When sommelier Thomas Carter and chef Ignacio Mattos were planning to open their Nolita restaurant, Estela, three years ago, they looked for inspiration to the modern wine bars of Europe — unassuming places like Manfreds in Copenhagen and Le Verre Volé in Paris that surpassed expectations with the quality of the food and drink. And Estela did surpass expectations, earning Mattos a reputation (not to mention a James Beard nomination and a visit from the Obamas) for his offbeat takes on tartare, gnocchi, and even the seemingly simplest salads. As often happens in this type of culinary fairy tale, the question arose, “What next?” The answer, for Carter and Mattos, is Café Altro Paradiso, an Italian restaurant in the amorphous downtown neighborhood that real-estate interests have branded Hudson Square.
With its 75-seat dining room accoutred with marble floors and white oak, this sophomore project is bigger than Estela and grander in scope, but still, according to Mattos and Carter, reflective of their simple, unfussy style, and their increasingly health-minded appetites. “I’m very picky now,” says Mattos. “I want to feel good about what I eat. Maybe I’m getting old.” So whereas the chef considers some of his work at Estela a bit contrived, in presentation if not in flavor, he intends to strip it down here, to keep plates and tastes clean and simple, without any superfluous ornamentation or textural tricks. “Sometimes adding that little extra ingredient doesn’t really add anything,” says Mattos. “What’s the point?”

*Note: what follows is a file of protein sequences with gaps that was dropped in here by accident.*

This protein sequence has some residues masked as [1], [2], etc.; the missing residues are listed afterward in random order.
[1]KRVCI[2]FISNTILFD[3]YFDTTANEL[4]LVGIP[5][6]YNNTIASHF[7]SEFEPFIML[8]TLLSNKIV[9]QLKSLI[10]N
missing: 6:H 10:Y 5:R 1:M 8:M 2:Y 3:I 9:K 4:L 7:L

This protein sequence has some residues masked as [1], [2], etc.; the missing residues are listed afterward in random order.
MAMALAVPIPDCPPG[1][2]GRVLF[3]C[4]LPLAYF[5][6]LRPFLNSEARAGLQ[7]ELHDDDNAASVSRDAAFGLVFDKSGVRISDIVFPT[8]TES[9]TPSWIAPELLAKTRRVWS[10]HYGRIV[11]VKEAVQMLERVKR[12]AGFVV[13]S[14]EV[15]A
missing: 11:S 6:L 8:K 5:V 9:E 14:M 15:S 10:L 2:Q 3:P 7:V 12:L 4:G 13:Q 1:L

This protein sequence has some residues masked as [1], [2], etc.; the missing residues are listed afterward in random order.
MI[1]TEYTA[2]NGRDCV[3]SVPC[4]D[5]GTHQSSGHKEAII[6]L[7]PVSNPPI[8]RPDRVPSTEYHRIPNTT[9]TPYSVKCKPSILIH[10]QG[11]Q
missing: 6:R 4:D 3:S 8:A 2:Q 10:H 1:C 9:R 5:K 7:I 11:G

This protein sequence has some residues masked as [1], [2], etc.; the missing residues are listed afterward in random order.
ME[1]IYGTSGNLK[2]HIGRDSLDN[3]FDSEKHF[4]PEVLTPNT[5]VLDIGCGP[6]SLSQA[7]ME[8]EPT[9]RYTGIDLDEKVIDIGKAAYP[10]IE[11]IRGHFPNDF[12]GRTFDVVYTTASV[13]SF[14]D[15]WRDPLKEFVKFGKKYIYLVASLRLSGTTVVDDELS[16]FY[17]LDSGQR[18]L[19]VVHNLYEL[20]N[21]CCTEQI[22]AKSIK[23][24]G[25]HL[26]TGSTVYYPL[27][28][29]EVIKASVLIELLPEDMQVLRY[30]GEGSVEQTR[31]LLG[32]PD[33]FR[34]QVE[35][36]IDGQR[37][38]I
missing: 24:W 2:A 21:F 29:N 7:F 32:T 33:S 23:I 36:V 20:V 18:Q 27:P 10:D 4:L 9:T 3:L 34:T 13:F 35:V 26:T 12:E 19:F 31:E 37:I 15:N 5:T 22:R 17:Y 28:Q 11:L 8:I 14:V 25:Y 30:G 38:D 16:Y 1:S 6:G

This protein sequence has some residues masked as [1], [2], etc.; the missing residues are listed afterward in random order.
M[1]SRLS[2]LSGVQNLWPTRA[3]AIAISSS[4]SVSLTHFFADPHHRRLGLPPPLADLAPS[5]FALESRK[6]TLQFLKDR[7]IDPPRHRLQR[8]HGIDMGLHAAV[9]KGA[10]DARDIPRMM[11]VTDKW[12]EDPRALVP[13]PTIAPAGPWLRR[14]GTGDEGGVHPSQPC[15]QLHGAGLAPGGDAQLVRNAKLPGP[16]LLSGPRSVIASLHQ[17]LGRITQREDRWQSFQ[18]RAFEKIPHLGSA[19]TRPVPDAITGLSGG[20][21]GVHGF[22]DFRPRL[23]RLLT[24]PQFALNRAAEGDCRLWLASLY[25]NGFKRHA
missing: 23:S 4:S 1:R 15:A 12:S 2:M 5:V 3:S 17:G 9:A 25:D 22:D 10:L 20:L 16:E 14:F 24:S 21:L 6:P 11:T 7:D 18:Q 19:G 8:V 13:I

He’s still looking abroad for inspiration, this time to London’s River Café, the iconic restaurant and training ground for Jamie Oliver and April Bloomfield, among others. “River Café elevated Italian food, while respecting the tradition,” says Mattos. “They made it better than it is in Italy.” Café Altro Paradiso might not abut the Thames, like the River Café, but it does occupy a bright and lofty corner shielded from Sixth Avenue traffic by a small tree-filled plaza called Soho Square. To some degree, the location dictates the concept, and here, the partners envision a neighborhood oasis that will eventually serve everything from morning coffee and pastries to an afternoon cocktail and snack. For now, the plan is to start with dinner, a rotating menu informed by the same reverence for ingredients Mattos attributes to Bay Area institutions Zuni Café and Chez Panisse. “The operative word is restraint,” he says. “Things will be what they are.” Specifically: varying carpaccios, simple crudo, a lot of anchovies, heirloom rice and polenta from Anson Mills, a daily soup and pizzetta. (“Not pizza,” Mattos clarifies. “More like a flatbread with different toppings, like radicchio, balsamic, and Taleggio, so it feels more like you’re eating a salad. A pizza is a big commitment.”)
Pastas will be available by the half-order, and daily specials are right out of the cucina classica handbook (bollito misto, bistecca Fiorentina). “Estela is about creating identity in dishes,” says Mattos. “I want this to be as traditional as possible — but of course, you still have to sparkle it up.” For Carter’s part, Italian wines will dominate the list, with space reserved for Burgundy and the Rhône, “because we love it,” he says, and Champagne, “because they drink more Champagne in Italy than anywhere else.” Here, a look at the space, a few dishes, and the menus.
234 Spring St., at Sixth Ave.; 646-952-0828.
Dinner and dessert menus. [PDF]
*A version of this article appears in the February 22, 2016 issue of New York Magazine.